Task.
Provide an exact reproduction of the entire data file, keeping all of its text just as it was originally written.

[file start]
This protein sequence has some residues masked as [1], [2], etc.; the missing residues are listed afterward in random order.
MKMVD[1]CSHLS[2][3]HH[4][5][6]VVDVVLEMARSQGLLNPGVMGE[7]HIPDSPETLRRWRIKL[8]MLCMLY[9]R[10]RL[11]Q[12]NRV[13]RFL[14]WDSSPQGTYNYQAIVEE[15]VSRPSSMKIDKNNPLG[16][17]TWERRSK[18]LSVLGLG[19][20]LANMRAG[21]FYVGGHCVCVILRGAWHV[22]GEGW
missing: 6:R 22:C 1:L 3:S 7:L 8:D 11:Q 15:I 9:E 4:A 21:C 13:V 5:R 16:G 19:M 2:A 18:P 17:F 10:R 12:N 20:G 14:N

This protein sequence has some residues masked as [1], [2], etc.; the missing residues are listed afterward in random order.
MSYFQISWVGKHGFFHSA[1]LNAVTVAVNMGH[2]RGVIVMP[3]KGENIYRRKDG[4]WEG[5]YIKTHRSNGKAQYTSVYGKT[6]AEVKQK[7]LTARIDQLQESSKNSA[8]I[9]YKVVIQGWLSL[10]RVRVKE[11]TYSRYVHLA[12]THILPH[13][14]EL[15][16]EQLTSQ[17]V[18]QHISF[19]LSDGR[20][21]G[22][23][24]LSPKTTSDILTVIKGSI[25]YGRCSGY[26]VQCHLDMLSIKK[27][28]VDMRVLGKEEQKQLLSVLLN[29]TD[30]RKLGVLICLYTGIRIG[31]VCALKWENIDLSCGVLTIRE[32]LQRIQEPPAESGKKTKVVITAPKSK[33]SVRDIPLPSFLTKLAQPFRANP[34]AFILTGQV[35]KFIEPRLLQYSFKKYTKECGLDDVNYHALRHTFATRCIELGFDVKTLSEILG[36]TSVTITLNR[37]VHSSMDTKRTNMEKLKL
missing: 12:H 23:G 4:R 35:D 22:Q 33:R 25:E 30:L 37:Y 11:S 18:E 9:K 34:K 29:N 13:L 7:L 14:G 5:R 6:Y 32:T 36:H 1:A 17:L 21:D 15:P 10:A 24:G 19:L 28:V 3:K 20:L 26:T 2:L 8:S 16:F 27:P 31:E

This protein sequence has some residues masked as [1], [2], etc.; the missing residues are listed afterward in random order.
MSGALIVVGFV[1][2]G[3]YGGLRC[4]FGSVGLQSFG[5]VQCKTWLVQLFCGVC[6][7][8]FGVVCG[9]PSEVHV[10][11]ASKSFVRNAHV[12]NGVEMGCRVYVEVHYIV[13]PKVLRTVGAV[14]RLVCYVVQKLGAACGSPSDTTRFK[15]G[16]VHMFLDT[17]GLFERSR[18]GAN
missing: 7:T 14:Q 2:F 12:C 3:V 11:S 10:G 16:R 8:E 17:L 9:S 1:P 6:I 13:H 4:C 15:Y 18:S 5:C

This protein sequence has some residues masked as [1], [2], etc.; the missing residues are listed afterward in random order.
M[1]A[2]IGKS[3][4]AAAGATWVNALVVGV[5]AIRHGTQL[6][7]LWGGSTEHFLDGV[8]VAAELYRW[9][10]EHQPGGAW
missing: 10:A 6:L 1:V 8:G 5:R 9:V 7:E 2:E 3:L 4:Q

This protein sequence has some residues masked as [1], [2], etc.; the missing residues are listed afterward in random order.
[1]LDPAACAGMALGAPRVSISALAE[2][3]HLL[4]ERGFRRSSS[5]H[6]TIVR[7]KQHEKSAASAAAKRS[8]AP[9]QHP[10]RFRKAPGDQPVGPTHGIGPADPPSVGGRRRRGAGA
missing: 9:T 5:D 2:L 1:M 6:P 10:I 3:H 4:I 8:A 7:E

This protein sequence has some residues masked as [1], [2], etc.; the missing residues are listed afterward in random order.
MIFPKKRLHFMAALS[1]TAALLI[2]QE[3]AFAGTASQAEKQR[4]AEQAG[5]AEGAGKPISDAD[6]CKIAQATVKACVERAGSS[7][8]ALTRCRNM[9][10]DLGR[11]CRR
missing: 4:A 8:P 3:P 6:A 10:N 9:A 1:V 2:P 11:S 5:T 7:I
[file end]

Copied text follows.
This protein sequence has some residues masked as [1], [2], etc.; the missing residues are listed afterward in random order.
MKMVD[1]CSHLS[2][3]HH[4][5][6]VVDVVLEMARSQGLLNPGVMGE[7]HIPDSPETLRRWRIKL[8]MLCMLY[9]R[10]RL[11]Q[12]NRV[13]RFL[14]WDSSPQGTYNYQAIVEE[15]VSRPSSMKIDKNNPLG[16][17]TWERRSK[18]LSVLGLG[19][20]LANMRAG[21]FYVGGHCVCVILRGAWHV[22]GEGW
missing: 6:R 22:C 1:L 3:S 7:L 8:D 11:Q 15:I 9:E 4:A 21:C 13:V 5:R 16:G 19:M 2:A 18:P 17:F 10:R 12:N 20:G 14:N

This protein sequence has some residues masked as [1], [2], etc.; the missing residues are listed afterward in random order.
MSYFQISWVGKHGFFHSA[1]LNAVTVAVNMGH[2]RGVIVMP[3]KGENIYRRKDG[4]WEG[5]YIKTHRSNGKAQYTSVYGKT[6]AEVKQK[7]LTARIDQLQESSKNSA[8]I[9]YKVVIQGWLSL[10]RVRVKE[11]TYSRYVHLA[12]THILPH[13][14]EL[15][16]EQLTSQ[17]V[18]QHISF[19]LSDGR[20][21]G[22][23][24]LSPKTTSDILTVIKGSI[25]YGRCSGY[26]VQCHLDMLSIKK[27][28]VDMRVLGKEEQKQLLSVLLN[29]TD[30]RKLGVLICLYTGIRIG[31]VCALKWENIDLSCGVLTIRE[32]LQRIQEPPAESGKKTKVVITAPKSK[33]SVRDIPLPSFLTKLAQPFRANP[34]AFILTGQV[35]KFIEPRLLQYSFKKYTKECGLDDVNYHALRHTFATRCIELGFDVKTLSEILG[36]TSVTITLNR[37]VHSSMDTKRTNMEKLKL
missing: 12:H 23:G 4:R 35:D 22:Q 33:R 25:E 30:L 37:Y 11:S 18:E 9:K 34:K 29:N 13:L 7:L 14:G 5:R 6:Y 32:T 36:H 1:A 17:L 21:D 15:P 10:A 24:G 19:L 28:V 3:K 20:L 26:T 2:L 8:S 16:F 27:P 31:E

This protein sequence has some residues masked as [1], [2], etc.; the missing residues are listed afterward in random order.
MSGALIVVGFV[1][2]G[3]YGGLRC[4]FGSVGLQSFG[5]VQCKTWLVQLFCGVC[6][7][8]FGVVCG[9]PSEVHV[10][11]ASKSFVRNAHV[12]NGVEMGCRVYVEVHYIV[13]PKVLRTVGAV[14]RLVCYVVQKLGAACGSPSDTTRFK[15]G[16]VHMFLDT[17]GLFERSR[18]GAN
missing: 7:T 14:Q 2:F 12:C 3:V 11:S 10:G 16:R 8:E 17:L 9:S 1:P 6:I 13:H 4:C 15:Y 18:S 5:C

This protein sequence has some residues masked as [1], [2], etc.; the missing residues are listed afterward in random order.
M[1]A[2]IGKS[3][4]AAAGATWVNALVVGV[5]AIRHGTQL[6][7]LWGGSTEHFLDGV[8]VAAELYRW[9][10]EHQPGGAW
missing: 10:A 6:L 1:V 8:G 5:R 9:V 7:E 2:E 3:L 4:Q

This protein sequence has some residues masked as [1], [2], etc.; the missing residues are listed afterward in random order.
[1]LDPAACAGMALGAPRVSISALAE[2][3]HLL[4]ERGFRRSSS[5]H[6]TIVR[7]KQHEKSAASAAAKRS[8]AP[9]QHP[10]RFRKAPGDQPVGPTHGIGPADPPSVGGRRRRGAGA
missing: 9:T 5:D 2:L 1:M 6:P 10:I 3:H 4:I 8:A 7:E

This protein sequence has some residues masked as [1], [2], etc.; the missing residues are listed afterward in random order.
MIFPKKRLHFMAALS[1]TAALLI[2]QE[3]AFAGTASQAEKQR[4]AEQAG[5]AEGAGKPISDAD[6]CKIAQATVKACVERAGSS[7][8]ALTRCRNM[9][10]DLGR[11]CRR
missing: 4:A 8:P 3:P 6:A 10:N 9:A 1:V 2:P 11:S 5:T 7:I